With a long history of storing bastions of personal, financial and research data, colleges and universities are no strangers to cybersecurity challenges: Since 2005, educational institutions have reported more than 780 breaches, Privacy Rights Clearinghouse data shows.
Amid that threat landscape, it’s not surprising that security-related concerns jumped from the bottom of EDUCAUSE’s Top 10 IT Issues list in 2015 to the No. 1 spot in both 2016 and 2017. IT leaders surveyed for this year’s list are most concerned with “developing a holistic, agile approach to reduce institutional exposure to information security threats.”
According to Sharon Pitt, CIO at Binghamton University and a member of EDUCAUSE’s Higher Education Information Security Council, the current focus on security stems from two factors: “It’s a combination of the rampant cyberattacks all industries are facing and the types of tools we’re using in higher education right now to help us be better educators and researchers,” she says.
Higher education’s unique culture of openness and transparency also complicates the situation.
“Really, there has always been a balance between academic freedom and data security in higher education,” says Jen Nowell, the national director of state and local government and education for Symantec. “That’s very difficult today.”
Crafting an Information Security Policy That Works for Everyone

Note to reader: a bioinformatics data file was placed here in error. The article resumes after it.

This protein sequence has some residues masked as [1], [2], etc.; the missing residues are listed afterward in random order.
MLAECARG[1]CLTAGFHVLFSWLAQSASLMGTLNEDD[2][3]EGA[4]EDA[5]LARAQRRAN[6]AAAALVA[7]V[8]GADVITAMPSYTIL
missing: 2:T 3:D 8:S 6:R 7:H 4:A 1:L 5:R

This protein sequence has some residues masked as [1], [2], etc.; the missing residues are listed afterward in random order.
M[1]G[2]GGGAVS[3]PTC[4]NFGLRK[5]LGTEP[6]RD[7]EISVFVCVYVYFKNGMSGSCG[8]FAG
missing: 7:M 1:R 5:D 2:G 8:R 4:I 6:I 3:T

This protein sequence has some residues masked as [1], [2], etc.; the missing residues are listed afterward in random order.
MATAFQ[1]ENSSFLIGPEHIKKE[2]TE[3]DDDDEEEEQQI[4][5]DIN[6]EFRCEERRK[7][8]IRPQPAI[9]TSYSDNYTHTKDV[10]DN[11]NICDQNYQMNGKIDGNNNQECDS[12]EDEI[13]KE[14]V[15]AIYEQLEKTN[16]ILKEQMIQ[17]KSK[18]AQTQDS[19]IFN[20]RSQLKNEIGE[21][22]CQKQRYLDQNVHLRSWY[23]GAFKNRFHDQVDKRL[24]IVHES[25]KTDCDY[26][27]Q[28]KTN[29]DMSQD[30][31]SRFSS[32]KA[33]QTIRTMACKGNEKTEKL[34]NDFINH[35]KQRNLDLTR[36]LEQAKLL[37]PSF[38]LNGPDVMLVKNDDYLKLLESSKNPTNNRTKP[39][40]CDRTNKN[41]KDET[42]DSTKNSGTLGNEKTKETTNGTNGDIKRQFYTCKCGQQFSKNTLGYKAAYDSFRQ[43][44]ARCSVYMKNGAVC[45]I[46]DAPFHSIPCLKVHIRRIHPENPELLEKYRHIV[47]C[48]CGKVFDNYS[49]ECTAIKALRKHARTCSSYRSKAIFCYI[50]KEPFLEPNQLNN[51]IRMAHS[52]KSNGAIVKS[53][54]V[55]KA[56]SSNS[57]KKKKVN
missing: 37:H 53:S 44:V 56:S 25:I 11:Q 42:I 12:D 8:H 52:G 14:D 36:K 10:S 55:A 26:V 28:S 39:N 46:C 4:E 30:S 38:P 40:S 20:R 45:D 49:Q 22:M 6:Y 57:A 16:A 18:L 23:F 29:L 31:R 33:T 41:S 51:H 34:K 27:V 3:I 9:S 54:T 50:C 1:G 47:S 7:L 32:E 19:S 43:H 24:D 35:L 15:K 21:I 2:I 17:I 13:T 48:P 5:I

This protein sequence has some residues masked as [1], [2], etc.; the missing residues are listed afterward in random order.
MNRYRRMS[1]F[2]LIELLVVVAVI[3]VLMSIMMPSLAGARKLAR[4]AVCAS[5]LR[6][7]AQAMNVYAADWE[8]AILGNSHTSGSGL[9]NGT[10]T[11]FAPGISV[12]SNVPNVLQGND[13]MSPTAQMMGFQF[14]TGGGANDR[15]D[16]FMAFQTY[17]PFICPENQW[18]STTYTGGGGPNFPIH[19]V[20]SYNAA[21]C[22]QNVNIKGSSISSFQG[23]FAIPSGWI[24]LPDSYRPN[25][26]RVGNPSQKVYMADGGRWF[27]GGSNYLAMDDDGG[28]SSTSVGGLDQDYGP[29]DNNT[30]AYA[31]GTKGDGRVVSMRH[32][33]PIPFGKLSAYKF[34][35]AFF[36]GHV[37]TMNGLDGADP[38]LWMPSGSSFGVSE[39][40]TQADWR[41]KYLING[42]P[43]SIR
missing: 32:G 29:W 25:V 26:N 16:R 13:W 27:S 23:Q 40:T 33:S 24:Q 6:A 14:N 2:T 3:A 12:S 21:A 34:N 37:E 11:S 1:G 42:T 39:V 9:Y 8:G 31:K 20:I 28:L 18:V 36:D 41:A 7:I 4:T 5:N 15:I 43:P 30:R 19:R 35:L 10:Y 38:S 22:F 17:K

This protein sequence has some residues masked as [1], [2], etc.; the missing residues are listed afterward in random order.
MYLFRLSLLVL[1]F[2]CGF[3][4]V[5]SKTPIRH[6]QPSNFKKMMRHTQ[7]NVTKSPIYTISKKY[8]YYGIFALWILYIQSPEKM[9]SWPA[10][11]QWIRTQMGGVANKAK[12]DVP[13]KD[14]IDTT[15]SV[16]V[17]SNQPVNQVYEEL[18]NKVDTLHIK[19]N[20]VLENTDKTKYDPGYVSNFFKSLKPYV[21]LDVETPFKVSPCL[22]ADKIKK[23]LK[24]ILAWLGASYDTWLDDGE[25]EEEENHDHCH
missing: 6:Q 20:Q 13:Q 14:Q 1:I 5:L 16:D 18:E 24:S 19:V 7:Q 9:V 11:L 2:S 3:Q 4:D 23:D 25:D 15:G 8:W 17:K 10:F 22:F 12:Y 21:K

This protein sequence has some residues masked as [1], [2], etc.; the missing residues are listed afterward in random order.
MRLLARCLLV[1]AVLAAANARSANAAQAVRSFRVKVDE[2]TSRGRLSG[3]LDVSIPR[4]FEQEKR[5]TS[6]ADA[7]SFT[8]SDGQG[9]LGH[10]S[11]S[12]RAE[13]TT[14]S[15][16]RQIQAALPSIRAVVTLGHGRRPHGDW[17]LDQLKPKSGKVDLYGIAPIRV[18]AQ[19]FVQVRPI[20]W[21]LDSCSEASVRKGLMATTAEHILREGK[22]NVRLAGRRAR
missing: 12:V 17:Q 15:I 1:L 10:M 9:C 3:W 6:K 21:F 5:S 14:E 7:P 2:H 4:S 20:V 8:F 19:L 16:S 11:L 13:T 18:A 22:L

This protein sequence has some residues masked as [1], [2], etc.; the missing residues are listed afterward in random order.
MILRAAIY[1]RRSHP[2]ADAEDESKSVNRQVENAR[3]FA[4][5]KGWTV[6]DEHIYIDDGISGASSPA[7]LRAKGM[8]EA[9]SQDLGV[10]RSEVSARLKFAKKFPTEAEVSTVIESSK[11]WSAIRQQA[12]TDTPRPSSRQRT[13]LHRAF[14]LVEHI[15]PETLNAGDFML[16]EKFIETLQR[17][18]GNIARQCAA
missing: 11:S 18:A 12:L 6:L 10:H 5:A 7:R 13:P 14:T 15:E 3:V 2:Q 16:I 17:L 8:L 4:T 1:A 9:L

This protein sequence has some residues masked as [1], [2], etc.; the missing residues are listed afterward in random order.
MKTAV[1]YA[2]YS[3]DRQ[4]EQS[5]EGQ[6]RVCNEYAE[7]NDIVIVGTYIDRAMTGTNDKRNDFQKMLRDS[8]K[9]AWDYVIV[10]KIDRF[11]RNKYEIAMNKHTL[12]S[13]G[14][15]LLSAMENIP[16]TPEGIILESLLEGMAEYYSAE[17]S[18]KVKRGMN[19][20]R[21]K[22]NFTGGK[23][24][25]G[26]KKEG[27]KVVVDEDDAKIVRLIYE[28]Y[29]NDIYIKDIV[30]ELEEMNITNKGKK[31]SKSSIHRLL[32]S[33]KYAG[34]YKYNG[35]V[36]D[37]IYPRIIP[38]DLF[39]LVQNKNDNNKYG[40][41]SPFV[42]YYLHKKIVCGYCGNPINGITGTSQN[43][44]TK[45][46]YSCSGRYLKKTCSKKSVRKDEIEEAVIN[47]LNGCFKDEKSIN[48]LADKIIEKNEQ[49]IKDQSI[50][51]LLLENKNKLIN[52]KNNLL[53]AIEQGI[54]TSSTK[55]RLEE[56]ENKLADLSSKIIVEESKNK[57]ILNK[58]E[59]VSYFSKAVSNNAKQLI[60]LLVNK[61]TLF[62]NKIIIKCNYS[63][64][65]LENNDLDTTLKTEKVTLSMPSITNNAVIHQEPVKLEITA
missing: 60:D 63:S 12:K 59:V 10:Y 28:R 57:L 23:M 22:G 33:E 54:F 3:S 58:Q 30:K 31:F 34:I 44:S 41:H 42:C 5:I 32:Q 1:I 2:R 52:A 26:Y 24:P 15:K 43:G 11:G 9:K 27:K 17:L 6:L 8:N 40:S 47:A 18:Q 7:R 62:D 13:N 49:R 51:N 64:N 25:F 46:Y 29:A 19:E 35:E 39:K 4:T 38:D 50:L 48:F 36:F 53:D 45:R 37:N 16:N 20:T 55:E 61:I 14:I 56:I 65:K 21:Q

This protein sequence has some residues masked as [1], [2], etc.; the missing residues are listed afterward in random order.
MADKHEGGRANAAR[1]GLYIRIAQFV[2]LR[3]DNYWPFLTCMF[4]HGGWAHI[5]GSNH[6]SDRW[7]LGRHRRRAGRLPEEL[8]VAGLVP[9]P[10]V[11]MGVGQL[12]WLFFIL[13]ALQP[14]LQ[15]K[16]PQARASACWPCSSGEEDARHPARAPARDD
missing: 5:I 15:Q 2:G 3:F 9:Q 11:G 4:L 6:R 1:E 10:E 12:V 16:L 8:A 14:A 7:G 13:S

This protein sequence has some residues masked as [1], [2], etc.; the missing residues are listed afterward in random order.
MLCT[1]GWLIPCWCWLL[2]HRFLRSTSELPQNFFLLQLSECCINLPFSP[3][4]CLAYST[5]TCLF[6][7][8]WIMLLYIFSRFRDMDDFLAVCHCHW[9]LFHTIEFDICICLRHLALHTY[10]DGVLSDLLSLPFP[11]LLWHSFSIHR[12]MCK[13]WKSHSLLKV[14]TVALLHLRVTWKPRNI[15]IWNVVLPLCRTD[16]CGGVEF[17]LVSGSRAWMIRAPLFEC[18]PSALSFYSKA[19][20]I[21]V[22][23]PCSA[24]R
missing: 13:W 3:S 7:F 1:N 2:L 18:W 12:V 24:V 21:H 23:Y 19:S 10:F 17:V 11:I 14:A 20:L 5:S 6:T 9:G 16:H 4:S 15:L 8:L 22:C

Well-designed policies can play an important role addressing the needs and interests of both the academic community and the IT department.
According to Jason Belford, CISO at the University of Virginia, a successful information security policy will neither impede workflow nor encourage work-arounds. Because work-arounds can lead to breaches, prioritizing staff productivity benefits data security too.
Building Training into Information Security Programs
In addition to outlining consequences, some colleges and universities attempt to reduce accidental misbehavior through increased security awareness.
Pitt says that at Binghamton University, staff participate in SANS Institute’s “Securing the Human” program and others like it to learn about data protection. And at three out of four institutions, staff are required to participate in information security training, a 2016 EDUCAUSE report states.
Symantec’s Nowell even notes an increase in purchases of security awareness education materials but warns that, despite the focus on training, human errors are still to be expected.
“The truth is, even with phishing education, we still click the link. It’s our nature,” Nowell says, stressing the importance of implementing additional safeguards and treating cybersecurity as an ongoing process.
“Traditional security in higher education needs to evolve as the institutions are updating their technologies,” she says.